First You Make It, Then You Try to Break It

May 1, 2001

5 Min Read
First You Make It, Then You Try to Break It

Michael Fickes

For the past six months, the research and development lab, located in a wing of Heil's Fort Payne, Ala., manufacturing plant, has been flexing a Python's muscles.

Heil's latest product, the Python, aims to improve the performance characteristics of automatic container lifts. According to the company, the Python starts its cycle with a slow, even movement. Once in motion, it accelerates to warp speed. Just before reaching full extension, it decelerates smoothly, grabs the container gently and slowly begins the journey back to the truck, Heil says. Once again, after a slow, even first move, the assembly accelerates rapidly to full speed. Upon reaching the truck, the Python slows to a comfortable pace, dumps its load, gently reverses direction for the return half of the cycle, accelerates to full speed, slows down to release the container and flies back to the truck.

Despite all the speeding up and slowing down, the Python does its job in 8 seconds, Heil's standard for automatic residential lift operation.

Why bother?

“It prevents the truck from rocking during the cycle,” says Kevin Coombes, director of customer services. Coombes claims that the process also extends the life of the lift “because it only runs fast in the middle of the cycle and accelerates at an even pace.” Finally, he says, the new product “causes less wear and tear on the carts.”

Heil designed the Python with a ProE CAD system capable of something called solid modeling. This is a 3-D design process that allows the construction of virtual machines inside a computer. “You can see the machine and even operate it virtually,” says Paul Talley, Heil's test lab supervisor. “When we get a virtual design to work, we make one with those specifications and test the real machine.”

Talley tortured the prototype Python for six months, running it through a million cycles, the equivalent of five years of operations. When it didn't break down, the company decided to produce it.

“An automated arm mounted on a truck has to act like a human arm,” Talley says. “It has to grab a 100 gallon container, empty it and put it down again. The trick is to make an arm that can do that without breaking or wearing out prematurely.”

Talley's goal is to find some way — within the operational rules of the trash collection task — to wear down the pivots, joints and hydraulic actuators that make up a lift arm. “The hydraulic cylinders on an automated arm are like the muscles in your arm,” Talley says. “They do most of the work and absorb most of the energy. So we put them under severe stresses to verify that they will hold up.”

Despite months, if not years, of testing the Python, Talley remains unsatisfied. He continues to test the device — with the literal goal of trying to break it.

So far, he's failed. And that makes him happy.

Talley's lab spans 15,000 square feet and contains two 3,600-square-foot hydraulic testing pads and a 2,600-square-foot shop.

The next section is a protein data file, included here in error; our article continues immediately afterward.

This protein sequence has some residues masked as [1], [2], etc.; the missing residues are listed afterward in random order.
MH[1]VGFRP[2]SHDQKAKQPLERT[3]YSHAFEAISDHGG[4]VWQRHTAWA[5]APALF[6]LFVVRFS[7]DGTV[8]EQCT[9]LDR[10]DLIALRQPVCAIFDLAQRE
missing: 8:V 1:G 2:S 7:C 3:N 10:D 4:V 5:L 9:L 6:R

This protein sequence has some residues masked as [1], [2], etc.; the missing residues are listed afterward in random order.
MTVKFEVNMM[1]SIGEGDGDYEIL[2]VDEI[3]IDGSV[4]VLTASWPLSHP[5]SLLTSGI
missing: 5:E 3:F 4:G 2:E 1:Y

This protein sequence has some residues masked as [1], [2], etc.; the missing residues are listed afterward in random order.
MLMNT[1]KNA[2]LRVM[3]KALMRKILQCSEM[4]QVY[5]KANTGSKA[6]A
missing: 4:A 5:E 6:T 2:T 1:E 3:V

The equipment includes tube benders, flaring tools, welders, lathes, an upright milling machine — anything and everything necessary to building any kind of a machine.

Then there's the test equipment, which includes an environmental chamber as big as a refrigerator, computerized data collection equipment, devices for measuring the stresses and forces placed on test units, and on and on.

When Talley isn't studying the Python's arm movements, he spends his time trying to break one of the other Heil devices.

Recently, for example, he took a run at the programmable logic controller that provides computer-controlled operation for a variety of Heil trucks. Talley stuck the controller in the environmental chamber and tried to freeze it to death by turning the temperature to 40 degrees below zero.

It continued to function.

Next, Talley cranked the temperature up to 165 degrees above zero. The controller didn't even break a sweat. “It performs very well under these kinds of conditions,” Talley says in an even voice, which makes it difficult to tell whether he's happy or sad that he hasn't broken anything for a while.

According to Mark Keller, Heil's director of engineering, the lab cost several million dollars to assemble. The goal of the lab is to contribute to Heil's overall research and development efforts. “We have three goals in R&D,” Keller says. “First, we want to make our products bulletproof, so they just don't break. Second, we work to make our products perform better. Third, we try to develop new products that will lead the market.”

To these ends, the R&D lab's current projects are focused on developing more ergonomic controls, adapting additional truck models to the operating gear hydraulic system and designing new arms for semi-trailer collection operations.

“A big thrust of our work right now involves improving ergonomics for drivers of automated trucks,” Keller says. “The driver in the cab of a front or side loader has to operate a number of levers and controls to move the lift arms, and we're looking for ways to make these controls more easily accessible and easier to operate, with minimal motions.”

Keller's development projects also include improving a system that has been on the market since fall 2000: a hydraulic assembly that the truck can operate productively while idling. “We started working on this project to reduce truck noise during early morning collections,” Keller says. “What we've developed operates very quietly and even has produced the additional benefit of increased fuel economy. The system now is available on our automated side loaders, and we're working on systems for our front loaders and rear loaders.”

As Heil engineers round this and other new concepts into shape, Talley ponders ways to test their new designs, and maybe even to break them.

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